How to Prevent a Sedentary Lifestyle in Children
Learn how to avoid the health risks associated with a sedentary lifestyle for children.
A sedentary lifestyle in children is an increasingly common issue that puts their mental and physical health at risk. One of the main causes behind this phenomenon is excessive use of technology.
This is evident in reports like the one issued by the Canadian Office of Public Health, in which only 1 in 10 children completes the recommended amount of physical activity for their age.
It’s no secret that a sedentary lifestyle has a negative impact on our health. However, according to data from the World Health Organization, almost 85% of the population does no physical activity whatsoever. If you don’t want your children to be part of this dangerous statistic, try these strategies.
“In 1995 the WHO classified obesity as an illness. Currently, it is considered an epidemic in both children and adults. Children who are overweight or obese participate in less physical activity and more sedentary activities. These lifestyles may be the main cause of limited motor patterns that they present.”
–Igor Cigarroa, Carla Sarqui, Rafael Zapata-Lamana–
Tips to prevent a sedentary lifestyle in children
- Find activities that they enjoy. You don’t have to sign them up for a competitive sport. It’s enough for them to swim, ride a bike, or take a dance class regularly. Help them find the physical activity they enjoy most.
- Look for something age-appropriate. In the early years, the motivation to exercise will be family fun. Over time, children’s preferences change and they can start to choose for themselves.
- Limit screen time. Whether it’s watching television, messaging, or playing a video game, periods of screen time should be restricted. Swap these activities with walks, games, and relay races.
- Remember that you’re a role model. The biggest influence on your children in their early years is you. Make sure to include exercise as a fundamental part of your daily routine and use the time to share, talk, and have fun as a family.
- Set goals. Start with short periods of time and simple activities that your children can easily do. Over time, and with practice, increase the duration and intensity. Reaching small goals will motivate them to stick with this healthy habit.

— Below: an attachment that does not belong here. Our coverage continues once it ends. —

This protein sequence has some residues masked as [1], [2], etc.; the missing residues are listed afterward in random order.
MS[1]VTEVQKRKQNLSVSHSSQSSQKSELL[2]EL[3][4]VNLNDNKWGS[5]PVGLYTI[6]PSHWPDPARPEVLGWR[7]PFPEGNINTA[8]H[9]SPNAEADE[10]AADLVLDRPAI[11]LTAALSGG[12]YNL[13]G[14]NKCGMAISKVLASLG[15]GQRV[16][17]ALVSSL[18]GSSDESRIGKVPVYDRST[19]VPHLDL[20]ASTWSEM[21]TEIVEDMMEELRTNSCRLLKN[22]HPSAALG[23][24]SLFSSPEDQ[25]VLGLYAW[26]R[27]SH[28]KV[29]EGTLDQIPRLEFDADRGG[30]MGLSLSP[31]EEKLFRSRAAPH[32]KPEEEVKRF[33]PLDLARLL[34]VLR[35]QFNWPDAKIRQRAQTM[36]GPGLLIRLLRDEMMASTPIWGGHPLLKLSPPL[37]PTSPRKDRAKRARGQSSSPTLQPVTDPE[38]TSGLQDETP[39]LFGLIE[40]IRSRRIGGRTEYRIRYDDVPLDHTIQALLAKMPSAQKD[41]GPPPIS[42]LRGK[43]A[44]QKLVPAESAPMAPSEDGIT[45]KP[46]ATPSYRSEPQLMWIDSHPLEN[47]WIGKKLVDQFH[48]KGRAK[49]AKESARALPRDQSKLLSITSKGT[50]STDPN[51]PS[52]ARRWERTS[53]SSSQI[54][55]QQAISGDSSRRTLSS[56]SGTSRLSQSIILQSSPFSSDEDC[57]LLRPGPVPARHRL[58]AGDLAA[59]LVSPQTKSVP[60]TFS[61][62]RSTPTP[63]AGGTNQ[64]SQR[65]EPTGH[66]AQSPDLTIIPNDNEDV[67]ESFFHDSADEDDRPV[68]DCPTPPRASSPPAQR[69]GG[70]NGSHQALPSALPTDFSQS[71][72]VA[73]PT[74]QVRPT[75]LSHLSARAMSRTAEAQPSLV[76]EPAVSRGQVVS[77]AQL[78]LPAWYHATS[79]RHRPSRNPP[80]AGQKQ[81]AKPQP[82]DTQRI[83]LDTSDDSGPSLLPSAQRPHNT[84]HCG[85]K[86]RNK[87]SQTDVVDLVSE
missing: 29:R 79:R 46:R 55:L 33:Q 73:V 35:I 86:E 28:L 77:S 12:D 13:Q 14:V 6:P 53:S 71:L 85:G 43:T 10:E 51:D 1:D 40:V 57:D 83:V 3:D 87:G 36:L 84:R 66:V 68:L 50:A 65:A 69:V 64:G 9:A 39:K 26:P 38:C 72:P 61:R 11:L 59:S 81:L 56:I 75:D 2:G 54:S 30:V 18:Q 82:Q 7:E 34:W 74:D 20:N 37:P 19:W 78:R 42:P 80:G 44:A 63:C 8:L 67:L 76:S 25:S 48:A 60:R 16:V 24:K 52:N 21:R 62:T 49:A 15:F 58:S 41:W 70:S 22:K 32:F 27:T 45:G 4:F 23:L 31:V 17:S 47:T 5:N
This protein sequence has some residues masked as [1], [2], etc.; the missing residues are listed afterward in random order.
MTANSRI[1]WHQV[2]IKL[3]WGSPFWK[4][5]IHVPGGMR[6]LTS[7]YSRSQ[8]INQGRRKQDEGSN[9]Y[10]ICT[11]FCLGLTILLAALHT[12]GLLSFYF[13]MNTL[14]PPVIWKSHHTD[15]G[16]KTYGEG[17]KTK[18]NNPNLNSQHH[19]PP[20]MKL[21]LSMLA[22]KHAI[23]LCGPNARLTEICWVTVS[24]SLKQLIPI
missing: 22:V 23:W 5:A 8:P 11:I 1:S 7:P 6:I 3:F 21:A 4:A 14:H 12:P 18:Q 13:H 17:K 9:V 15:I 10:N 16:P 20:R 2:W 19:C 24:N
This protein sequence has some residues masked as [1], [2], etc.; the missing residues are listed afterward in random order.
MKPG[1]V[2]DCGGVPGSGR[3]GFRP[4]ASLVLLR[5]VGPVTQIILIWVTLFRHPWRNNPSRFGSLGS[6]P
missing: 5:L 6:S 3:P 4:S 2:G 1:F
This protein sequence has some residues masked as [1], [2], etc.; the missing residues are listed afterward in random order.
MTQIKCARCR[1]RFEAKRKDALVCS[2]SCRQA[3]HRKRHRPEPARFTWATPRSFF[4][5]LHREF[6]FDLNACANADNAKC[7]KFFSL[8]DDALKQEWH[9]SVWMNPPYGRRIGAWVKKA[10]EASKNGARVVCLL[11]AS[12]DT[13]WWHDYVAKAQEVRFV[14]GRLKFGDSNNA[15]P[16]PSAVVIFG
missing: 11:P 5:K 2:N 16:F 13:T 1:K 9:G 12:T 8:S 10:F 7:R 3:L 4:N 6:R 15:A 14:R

- Have a plan B for rainy days. It’s easy to do exercise outside to make its positive effects even more powerful and fight against a sedentary lifestyle. However, you can have a room or other space in the house that you can move freely in for when the weather is bad.
- Understand their pace and insecurities. Avoid pressuring your children to act like high-performance athletes. Also be aware that not all kids have the same abilities. Appreciate the differences in your children and learn how to motivate them.
The benefits of physical activity
- Lower risk of diabetes, heart disease, cancer, and osteoporosis
- Positive mood
- Higher self-esteem
- Better sleep quality
- Lower risk of anxiety and depression
Some dangers of a sedentary lifestyle for children
- Sudden mood swings due to inactivity. People who spend a lot of time in one place or on one activity are likely to develop psychological disorders.
- Risk of cancer. Staying seated for a long period without exercise increases the probability of developing colon and lung cancer, as well as endometriosis.
- Childhood obesity is on the rise around the world. This is due in a large part to sedentary lifestyles and poor eating habits. Obesity can cause cardiovascular problems and diabetes.
- Problems with muscle and bone development. Sedentary lifestyles for children cause the joints and muscles to become weak from lack of exercise. Children who don’t get exercise are likely to have spine, neck, lower extremity, and muscle tone issues.
- Circulatory illnesses. Staying in the same position for prolonged periods of time restricts blood circulation throughout the body. Over time, the veins deteriorate and cease to function properly. This is called vein insufficiency and can turn into more serious problems like varicose veins and pulmonary embolisms.
- Decreased cerebral function. Both in school and at home, children should stay active and change their position often. This keeps their brains alert and in shape to produce ideas.
Motivating children’s interest in physical activity is a time-honored task for parents and teachers. A large part of your children’s bodily and intellectual development depends on it.
Start to get them involved in sports from a young age to build this important healthy habit. Guide them in this process and take care of your own health as well.